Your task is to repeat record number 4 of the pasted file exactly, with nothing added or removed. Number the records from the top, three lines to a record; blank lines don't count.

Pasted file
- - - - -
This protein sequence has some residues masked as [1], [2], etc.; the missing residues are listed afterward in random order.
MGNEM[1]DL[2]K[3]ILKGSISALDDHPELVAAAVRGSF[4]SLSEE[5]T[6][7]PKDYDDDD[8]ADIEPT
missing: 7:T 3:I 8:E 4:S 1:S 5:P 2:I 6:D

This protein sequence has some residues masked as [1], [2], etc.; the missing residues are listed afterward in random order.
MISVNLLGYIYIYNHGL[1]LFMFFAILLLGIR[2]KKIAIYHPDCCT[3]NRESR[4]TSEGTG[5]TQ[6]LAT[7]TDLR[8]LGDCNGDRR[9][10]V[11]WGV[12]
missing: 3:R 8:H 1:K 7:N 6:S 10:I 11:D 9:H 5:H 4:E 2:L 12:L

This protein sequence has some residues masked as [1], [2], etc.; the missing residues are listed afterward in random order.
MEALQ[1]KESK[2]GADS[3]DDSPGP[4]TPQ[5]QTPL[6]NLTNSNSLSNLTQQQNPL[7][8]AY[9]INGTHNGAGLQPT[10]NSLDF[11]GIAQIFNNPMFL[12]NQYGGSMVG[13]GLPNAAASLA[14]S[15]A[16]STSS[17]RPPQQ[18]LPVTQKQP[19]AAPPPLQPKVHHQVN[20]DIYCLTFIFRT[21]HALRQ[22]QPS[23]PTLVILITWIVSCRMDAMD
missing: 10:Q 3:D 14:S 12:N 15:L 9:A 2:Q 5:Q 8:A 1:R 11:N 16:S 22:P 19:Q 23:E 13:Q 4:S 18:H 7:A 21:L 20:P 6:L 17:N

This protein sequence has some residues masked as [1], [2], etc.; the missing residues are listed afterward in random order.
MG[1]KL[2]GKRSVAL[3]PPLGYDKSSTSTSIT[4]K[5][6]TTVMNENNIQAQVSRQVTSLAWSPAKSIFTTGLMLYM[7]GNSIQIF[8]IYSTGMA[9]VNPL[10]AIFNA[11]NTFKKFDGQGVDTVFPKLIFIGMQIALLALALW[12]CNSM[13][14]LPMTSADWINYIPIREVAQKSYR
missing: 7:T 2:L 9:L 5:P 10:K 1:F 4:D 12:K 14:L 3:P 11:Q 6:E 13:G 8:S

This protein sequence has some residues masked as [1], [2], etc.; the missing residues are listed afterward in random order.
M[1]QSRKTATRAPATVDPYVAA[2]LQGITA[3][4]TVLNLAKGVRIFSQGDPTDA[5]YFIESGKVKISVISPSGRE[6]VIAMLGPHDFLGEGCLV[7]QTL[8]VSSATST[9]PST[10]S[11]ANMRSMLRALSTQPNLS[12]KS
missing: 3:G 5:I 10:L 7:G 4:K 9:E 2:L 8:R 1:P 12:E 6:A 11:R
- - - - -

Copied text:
This protein sequence has some residues masked as [1], [2], etc.; the missing residues are listed afterward in random order.
MG[1]KL[2]GKRSVAL[3]PPLGYDKSSTSTSIT[4]K[5][6]TTVMNENNIQAQVSRQVTSLAWSPAKSIFTTGLMLYM[7]GNSIQIF[8]IYSTGMA[9]VNPL[10]AIFNA[11]NTFKKFDGQGVDTVFPKLIFIGMQIALLALALW[12]CNSM[13][14]LPMTSADWINYIPIREVAQKSYR
missing: 7:T 2:L 9:L 5:P 10:K 1:F 4:D 12:K 14:L 3:P 11:Q 6:E 13:G 8:S